Here’s Why Most Recipes Tell You to Bake at 350 Degrees

If you have done any baking at all, chances are you already have the first line of the recipe memorized: preheat oven to 350 degrees. Yes, it’s a fairly nice round number. Yes, it’s also pretty easy to turn the temperature knob to that setting (not too much twisting). And yes, if you have an oven with a digital setting there aren’t too many keypad buttons to push. But that’s not the reason 350 degrees seems to be cooking’s magic number. It’s the chemistry.

There’s actual science why everything from banana bread to crescent rolls to a mac-and-cheese casserole calls for a baking temperature of 350 degrees. It’s called the Maillard reaction and it’s why food tastes so good.

Essentially, it’s the process of browning and it occurs every time you heat a mixture of proteins, amino acids and sugars in food molecules. Think about roasting marshmallows, baking bread, searing a steak, roasting a turkey, or even roasting coffee. That’s the Maillard reaction in action.

“The real specifics of the Maillard reaction occur when an amino acid (which forms the backbone of proteins) reacts with a reducing sugar (such as glucose and fructose) to produce a “browning” type reaction,” said Nicholas Gillitt, Ph.D., chief science officer at the David H. Murdock Research Institute. “The products of this reaction have all sorts of flavors and aromas depending on the individual compounds that end up reacting. And because eating food is a very sensory experience, these products usually enhance the palatability, taste and/or smell of the food enticing us to eat and enjoy.”

To be clear, the Maillard reaction is not just one reaction. It’s many small, simultaneous chemical reactions that occur when proteins and sugars in your food are transformed by heat. And because there are so many reactions happening at the same time, there are many complex flavors produced and many shades of that appealing golden-brown color.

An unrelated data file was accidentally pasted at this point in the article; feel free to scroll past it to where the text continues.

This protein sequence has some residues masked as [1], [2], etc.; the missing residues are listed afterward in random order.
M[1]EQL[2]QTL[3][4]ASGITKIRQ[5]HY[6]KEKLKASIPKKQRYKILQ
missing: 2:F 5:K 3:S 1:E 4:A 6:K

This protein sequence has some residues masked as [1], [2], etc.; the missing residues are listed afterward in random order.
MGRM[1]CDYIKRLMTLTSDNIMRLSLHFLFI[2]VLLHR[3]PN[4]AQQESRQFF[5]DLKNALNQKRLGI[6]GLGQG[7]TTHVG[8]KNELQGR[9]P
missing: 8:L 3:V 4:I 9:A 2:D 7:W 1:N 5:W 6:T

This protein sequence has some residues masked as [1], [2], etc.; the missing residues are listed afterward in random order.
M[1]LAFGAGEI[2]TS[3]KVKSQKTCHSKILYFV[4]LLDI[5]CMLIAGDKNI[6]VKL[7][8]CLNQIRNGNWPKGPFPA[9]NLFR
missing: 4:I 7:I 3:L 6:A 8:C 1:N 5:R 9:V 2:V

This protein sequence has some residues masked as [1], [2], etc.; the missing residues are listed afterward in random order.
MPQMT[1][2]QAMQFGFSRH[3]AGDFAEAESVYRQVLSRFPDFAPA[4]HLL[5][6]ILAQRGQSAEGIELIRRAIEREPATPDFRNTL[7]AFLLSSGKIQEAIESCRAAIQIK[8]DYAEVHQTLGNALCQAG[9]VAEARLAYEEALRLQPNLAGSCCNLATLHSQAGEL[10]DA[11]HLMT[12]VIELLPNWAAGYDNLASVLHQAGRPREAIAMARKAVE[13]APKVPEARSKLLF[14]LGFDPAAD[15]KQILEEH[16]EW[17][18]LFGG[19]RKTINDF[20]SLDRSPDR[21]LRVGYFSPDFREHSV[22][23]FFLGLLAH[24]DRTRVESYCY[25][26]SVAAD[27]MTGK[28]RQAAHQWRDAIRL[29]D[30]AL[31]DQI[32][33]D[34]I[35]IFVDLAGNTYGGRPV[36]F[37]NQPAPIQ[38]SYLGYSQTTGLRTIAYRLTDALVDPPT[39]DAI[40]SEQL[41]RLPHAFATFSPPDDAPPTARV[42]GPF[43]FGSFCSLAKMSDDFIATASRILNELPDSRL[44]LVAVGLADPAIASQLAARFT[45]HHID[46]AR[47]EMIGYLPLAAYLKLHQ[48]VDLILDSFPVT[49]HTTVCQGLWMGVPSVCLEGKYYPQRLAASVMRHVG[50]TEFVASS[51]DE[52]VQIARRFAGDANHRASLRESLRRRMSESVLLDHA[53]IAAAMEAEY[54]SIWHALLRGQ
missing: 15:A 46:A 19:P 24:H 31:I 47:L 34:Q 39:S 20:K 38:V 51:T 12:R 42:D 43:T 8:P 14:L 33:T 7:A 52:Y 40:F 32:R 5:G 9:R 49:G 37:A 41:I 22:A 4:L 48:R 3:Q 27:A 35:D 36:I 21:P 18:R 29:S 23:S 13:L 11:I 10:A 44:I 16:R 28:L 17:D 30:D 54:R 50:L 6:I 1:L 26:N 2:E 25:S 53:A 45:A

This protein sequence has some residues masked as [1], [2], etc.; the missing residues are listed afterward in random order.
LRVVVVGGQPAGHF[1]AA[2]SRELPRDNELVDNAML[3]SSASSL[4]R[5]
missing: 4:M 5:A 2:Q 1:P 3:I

“Cooking temperature, time, pH, and water content are the key factors affecting the Maillard reaction,” explains Shengmin Sang, Ph.D. Professor in the Laboratory for Functional Foods and Human Health, at North Carolina A&T State University at the North Carolina Research Campus. “Manipulation of these factors in home cooking and in the food industry has been widely used to control the final color and taste of foods and food products.”

Louis Camille Maillard was a French chemist, who understood the science behind browned food. He discovered that amino acids and sugars in food molecules change around 350 degrees, transforming the color and creating new flavor profiles. The raw ingredients not only changed color but also produced carbon dioxide. The year was 1912. Maillard was searching for medical breakthroughs. But even though Maillard discovered the reaction, he never quite figured out the science behind browned food.

That didn’t happen until 1953, when John Hodge, a chemist with the United States Department of Agriculture, sorted out the exact chemical happenings in a paper published in the Journal of Agriculture and Food Chemistry. Of course, all of this doesn’t mean that everything should be cooked at 350 degrees. Some foods require a higher temperature. But if you accidentally throw away the directions, 350 degrees is a good rule. Or as Maillard would say, a golden rule.

—Frank Graff 

 Frank Graff is a producer/reporter with UNC-TV, focusing on Sci NC, a broadcast and online science series.